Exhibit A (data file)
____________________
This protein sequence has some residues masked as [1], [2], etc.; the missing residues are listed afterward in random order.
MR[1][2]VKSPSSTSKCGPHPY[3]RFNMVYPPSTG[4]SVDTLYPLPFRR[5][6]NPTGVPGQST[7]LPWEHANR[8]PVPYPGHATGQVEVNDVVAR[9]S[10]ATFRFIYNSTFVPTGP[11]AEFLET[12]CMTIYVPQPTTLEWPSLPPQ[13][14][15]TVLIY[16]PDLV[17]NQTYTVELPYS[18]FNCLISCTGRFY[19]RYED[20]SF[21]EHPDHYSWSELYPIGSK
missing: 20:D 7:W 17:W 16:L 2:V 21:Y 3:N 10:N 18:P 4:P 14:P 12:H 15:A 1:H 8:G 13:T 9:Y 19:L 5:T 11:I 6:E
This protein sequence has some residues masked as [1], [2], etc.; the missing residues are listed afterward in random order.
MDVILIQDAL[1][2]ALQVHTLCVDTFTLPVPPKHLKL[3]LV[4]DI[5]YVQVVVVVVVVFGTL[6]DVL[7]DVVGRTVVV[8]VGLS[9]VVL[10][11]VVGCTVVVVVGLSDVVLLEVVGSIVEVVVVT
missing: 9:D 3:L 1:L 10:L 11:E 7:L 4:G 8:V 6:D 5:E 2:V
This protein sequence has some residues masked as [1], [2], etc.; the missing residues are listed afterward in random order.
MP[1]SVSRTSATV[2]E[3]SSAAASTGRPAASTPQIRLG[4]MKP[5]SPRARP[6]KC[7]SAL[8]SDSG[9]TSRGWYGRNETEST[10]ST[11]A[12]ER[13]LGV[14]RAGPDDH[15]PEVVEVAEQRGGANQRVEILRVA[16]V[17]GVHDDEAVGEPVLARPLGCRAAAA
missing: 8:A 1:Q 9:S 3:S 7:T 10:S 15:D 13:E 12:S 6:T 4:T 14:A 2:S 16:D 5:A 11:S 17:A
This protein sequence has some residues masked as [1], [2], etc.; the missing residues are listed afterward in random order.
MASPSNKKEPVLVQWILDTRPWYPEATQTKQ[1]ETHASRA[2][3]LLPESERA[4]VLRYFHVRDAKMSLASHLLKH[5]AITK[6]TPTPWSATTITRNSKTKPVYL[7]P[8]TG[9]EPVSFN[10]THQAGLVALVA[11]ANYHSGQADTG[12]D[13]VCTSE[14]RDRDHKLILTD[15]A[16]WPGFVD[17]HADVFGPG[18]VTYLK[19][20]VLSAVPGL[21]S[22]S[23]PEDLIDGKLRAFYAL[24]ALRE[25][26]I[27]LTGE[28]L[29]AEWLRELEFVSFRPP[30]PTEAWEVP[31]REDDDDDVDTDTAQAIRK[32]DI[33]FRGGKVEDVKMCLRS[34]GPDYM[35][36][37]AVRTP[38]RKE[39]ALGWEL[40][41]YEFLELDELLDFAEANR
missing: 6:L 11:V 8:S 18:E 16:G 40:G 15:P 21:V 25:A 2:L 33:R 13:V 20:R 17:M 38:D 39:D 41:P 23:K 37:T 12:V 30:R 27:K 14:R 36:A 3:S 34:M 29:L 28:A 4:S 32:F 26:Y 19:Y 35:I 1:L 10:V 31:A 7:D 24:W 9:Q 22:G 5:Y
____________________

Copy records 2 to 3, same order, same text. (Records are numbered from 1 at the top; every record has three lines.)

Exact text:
This protein sequence has some residues masked as [1], [2], etc.; the missing residues are listed afterward in random order.
MDVILIQDAL[1][2]ALQVHTLCVDTFTLPVPPKHLKL[3]LV[4]DI[5]YVQVVVVVVVVFGTL[6]DVL[7]DVVGRTVVV[8]VGLS[9]VVL[10][11]VVGCTVVVVVGLSDVVLLEVVGSIVEVVVVT
missing: 9:D 3:L 1:L 10:L 11:E 7:L 4:G 8:V 6:D 5:E 2:V
This protein sequence has some residues masked as [1], [2], etc.; the missing residues are listed afterward in random order.
MP[1]SVSRTSATV[2]E[3]SSAAASTGRPAASTPQIRLG[4]MKP[5]SPRARP[6]KC[7]SAL[8]SDSG[9]TSRGWYGRNETEST[10]ST[11]A[12]ER[13]LGV[14]RAGPDDH[15]PEVVEVAEQRGGANQRVEILRVA[16]V[17]GVHDDEAVGEPVLARPLGCRAAAA
missing: 8:A 1:Q 9:S 3:S 7:T 10:S 15:D 13:E 12:S 6:T 4:T 14:A 2:S 16:D 5:A 11:S 17:A